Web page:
A client once said to me,
“Writing this story feels like I’ve set out on the ocean with a lot of heart and grit and a general sense of direction, but I don’t want to spend months rowing hard to get to France only to learn that I’ve landed in Texas.”
At first, I wasn’t sure how to respond.
- Was she feeling insecure about her writing overall and needing me to reassure her that if she had planned for France, and worked hard to get there, she would definitely see the Eiffel Tower?
- Or was she expressing some subconscious uneasiness that she was actually on the wrong plotting track?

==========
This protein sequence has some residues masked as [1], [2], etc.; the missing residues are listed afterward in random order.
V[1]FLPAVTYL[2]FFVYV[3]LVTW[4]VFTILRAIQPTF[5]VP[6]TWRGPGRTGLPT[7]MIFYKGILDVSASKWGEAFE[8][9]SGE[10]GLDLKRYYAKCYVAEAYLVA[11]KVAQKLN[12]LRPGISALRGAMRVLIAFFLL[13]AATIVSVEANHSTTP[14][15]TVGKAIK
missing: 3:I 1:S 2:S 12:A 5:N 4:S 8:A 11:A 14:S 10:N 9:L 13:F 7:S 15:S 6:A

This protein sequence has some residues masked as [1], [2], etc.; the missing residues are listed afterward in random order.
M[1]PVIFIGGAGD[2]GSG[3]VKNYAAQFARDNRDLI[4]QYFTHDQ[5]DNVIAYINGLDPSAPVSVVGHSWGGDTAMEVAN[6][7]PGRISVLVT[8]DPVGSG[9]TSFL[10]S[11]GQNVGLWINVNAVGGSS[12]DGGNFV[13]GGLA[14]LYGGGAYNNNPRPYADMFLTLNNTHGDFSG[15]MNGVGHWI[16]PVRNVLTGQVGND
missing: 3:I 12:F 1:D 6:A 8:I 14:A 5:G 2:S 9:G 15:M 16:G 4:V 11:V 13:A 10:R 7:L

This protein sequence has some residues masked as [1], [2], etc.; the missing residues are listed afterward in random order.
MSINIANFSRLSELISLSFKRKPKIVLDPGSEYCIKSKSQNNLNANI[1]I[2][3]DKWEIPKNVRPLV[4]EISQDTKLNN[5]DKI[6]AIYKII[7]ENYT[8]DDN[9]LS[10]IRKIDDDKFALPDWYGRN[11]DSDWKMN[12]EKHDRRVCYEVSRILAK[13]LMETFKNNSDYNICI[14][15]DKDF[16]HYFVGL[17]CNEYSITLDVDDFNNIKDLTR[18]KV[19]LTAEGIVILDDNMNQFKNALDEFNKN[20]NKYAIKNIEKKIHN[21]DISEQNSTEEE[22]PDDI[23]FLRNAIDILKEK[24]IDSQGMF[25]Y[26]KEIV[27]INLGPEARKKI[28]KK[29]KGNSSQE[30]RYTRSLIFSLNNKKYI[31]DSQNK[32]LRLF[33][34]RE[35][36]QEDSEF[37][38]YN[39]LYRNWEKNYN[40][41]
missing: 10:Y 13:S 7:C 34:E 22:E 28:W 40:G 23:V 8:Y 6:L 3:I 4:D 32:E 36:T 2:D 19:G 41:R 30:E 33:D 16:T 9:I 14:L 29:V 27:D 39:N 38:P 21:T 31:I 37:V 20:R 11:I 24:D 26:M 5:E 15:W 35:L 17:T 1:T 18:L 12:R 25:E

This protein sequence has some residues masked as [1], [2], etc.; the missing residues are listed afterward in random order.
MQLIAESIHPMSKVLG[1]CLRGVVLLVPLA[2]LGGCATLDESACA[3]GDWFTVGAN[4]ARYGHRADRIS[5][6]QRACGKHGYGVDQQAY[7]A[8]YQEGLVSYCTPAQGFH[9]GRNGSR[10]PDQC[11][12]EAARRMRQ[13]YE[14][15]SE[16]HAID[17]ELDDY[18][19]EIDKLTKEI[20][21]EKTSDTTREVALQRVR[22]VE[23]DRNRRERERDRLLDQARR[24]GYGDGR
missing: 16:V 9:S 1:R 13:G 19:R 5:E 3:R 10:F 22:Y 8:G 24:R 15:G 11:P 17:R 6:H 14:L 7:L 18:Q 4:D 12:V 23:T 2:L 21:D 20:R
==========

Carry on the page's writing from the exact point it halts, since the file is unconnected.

There was no right or wrong answer here. The first speaks to the general anxiety writers all feel from time to time. We’re sitting alone creating worlds out of thin air; how could we not feel insecure from time to time?
The second speaks to a more complicated issue: where does our writing come from? Whose ideas are these, if not mine? So why do they sometimes turn on me and take me to a place I never thought of–or wanted–to go?
When that happens to me, I’ve learned to listen to my silent self and, at least for a while, give it rein to move at will. Eventually, I either write myself out of that place–or I find that it actually is where I wanted to go. It means, of course, that I have to allow myself the hardest freedom of all–the freedom to fail.